3. Unity – Unity was an absolute necessity. This is an old message that seems too simple to keep repeating, yet so slowly takes hold of our hearts. There is the kind of unity that says, “We accept those who are different, but we will not work with them.” Or more subtly, “We accept them but will not think it wrong to not work with them.”

There are two things here that we need to see. The first is that the differences between us are the very things we need in order to be complete. My wife and I are as opposite in temperament as any couple could ever be, yet we perfectly complement each other. We need each other, and we would be unbalanced without each other. As the Church in the non-evangelized world continues to grow, they will begin to outshine their parent missionary congregations in certain areas because the treasures of understanding that can only be perceived through differing cultural lenses will begin to surface. This is already happening. This is also true of different denominations, races and personalities. One prism of truth, Christ, reflects multitudes of colors. The second thing we need to see is that Christlikeness, real Christlikeness, is most clearly seen in self-denial. We must have love and compassion for one another.

“If you have any encouragement from being united with Christ, if any comfort from his love, if any fellowship with the Spirit, if any tenderness and compassion, then make my joy complete by being like-minded, having the same love, being one in spirit and purpose. Do nothing out of selfish ambition or vain conceit, but in humility consider others better than yourselves. Each of you should look not only to your own interests, but also to the interest of others” (Philippians 2:1-4).

4. Inspiring leadership – Inspiring leadership gave strength to the movement. It seems that we often live in an irony. On one hand we live surrounded by highly motivated leaders, and on the other hand, our trust in leadership has been strained. Because of abuses in leadership even on the mission field, many are suspicious of those who would seek to lead. There are many sheep without shepherds. I asked one person, “Who is your spiritual leader?” The person replied, “Jesus.” Though this is Biblically correct, it is also true that He appoints shepherds for the flock. Count Zinzendorf gave this kind of inspirational leadership through the love that he had for the church. His acceptance of even strangers, his selflessness and the great love for the Lord and people inspired others. We all need someone to help lead the way.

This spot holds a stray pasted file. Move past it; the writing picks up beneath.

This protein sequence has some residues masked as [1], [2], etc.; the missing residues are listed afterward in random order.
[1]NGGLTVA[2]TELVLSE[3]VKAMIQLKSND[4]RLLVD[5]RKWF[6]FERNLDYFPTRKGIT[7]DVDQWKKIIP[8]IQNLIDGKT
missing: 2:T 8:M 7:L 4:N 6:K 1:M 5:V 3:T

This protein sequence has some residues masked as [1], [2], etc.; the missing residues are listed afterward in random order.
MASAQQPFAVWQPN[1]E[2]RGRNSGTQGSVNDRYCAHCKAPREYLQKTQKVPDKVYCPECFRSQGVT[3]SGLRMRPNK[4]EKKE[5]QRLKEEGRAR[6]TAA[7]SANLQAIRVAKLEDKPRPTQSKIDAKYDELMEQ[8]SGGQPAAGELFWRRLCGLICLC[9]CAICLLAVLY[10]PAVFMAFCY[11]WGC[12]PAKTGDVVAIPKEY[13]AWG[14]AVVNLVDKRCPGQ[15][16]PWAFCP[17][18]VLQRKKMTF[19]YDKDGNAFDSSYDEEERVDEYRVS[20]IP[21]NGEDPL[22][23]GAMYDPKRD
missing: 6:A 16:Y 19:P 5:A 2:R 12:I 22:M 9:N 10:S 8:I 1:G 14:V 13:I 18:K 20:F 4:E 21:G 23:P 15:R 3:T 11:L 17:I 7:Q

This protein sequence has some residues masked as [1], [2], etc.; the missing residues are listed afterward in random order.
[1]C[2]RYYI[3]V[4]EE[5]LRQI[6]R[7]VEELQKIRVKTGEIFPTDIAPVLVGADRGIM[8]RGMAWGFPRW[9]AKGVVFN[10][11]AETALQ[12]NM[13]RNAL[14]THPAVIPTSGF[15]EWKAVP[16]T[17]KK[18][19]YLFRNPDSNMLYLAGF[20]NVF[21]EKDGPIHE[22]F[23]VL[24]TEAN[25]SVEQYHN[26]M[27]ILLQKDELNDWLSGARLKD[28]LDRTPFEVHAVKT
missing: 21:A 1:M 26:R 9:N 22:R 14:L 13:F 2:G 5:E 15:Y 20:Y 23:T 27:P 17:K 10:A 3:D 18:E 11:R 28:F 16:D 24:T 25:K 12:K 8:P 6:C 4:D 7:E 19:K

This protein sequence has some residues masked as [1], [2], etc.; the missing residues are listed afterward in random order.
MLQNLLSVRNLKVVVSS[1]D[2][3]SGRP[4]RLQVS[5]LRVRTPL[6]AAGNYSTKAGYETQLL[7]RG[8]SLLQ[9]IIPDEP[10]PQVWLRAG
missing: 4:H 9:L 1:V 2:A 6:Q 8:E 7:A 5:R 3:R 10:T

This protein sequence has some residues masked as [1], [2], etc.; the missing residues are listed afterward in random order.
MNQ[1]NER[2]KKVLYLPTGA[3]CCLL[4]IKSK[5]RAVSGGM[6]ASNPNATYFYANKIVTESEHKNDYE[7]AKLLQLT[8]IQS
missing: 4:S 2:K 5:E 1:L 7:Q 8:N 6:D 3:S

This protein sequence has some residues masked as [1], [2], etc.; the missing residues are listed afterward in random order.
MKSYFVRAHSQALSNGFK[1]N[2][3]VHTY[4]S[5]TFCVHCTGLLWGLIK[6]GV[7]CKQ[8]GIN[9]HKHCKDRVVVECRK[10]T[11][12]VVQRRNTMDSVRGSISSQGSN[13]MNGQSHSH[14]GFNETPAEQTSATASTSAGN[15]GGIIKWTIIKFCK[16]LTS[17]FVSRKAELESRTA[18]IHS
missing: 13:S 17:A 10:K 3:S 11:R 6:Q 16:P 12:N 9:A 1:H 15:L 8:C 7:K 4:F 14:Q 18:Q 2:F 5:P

Without saying much more about this, we’ll focus on the following: Pray for your leaders. They have a hard job. Ask that they would be kept from temptations and evil and that their own level of inspiration would be kept high. Realize that the leaders of the home churches have much to do with the outcome of missions.

“Be shepherds of God’s flock that is under your care, serving as overseers – not because you must, but because you are willing, as God wants you to be; not greedy for money, but eager to serve; not lording it over those entrusted to you, but being examples to the flock.” (1 Peter 5:2-3).

This is just a short account of the example of the Moravians. We did not write anything about their intense prayer life. They believed that the enemies of the Gospel took no time off day or night, so their prayer covering needed to have the same intensity. We encourage you to read the history of these great people.

“The brethren promised, one by one, that they would be the Savior’s true followers. Self-will, self-love, disobedience – they bade these farewell. They would seek to be poor in spirit, no one was to seek his own profit before that of others.” Quotes by Andrew Murray

For additional training on mentoring in support; building a support team and communicating through newsletters, read the book called Go Forth in Power by Norman and Debbie Przybylski.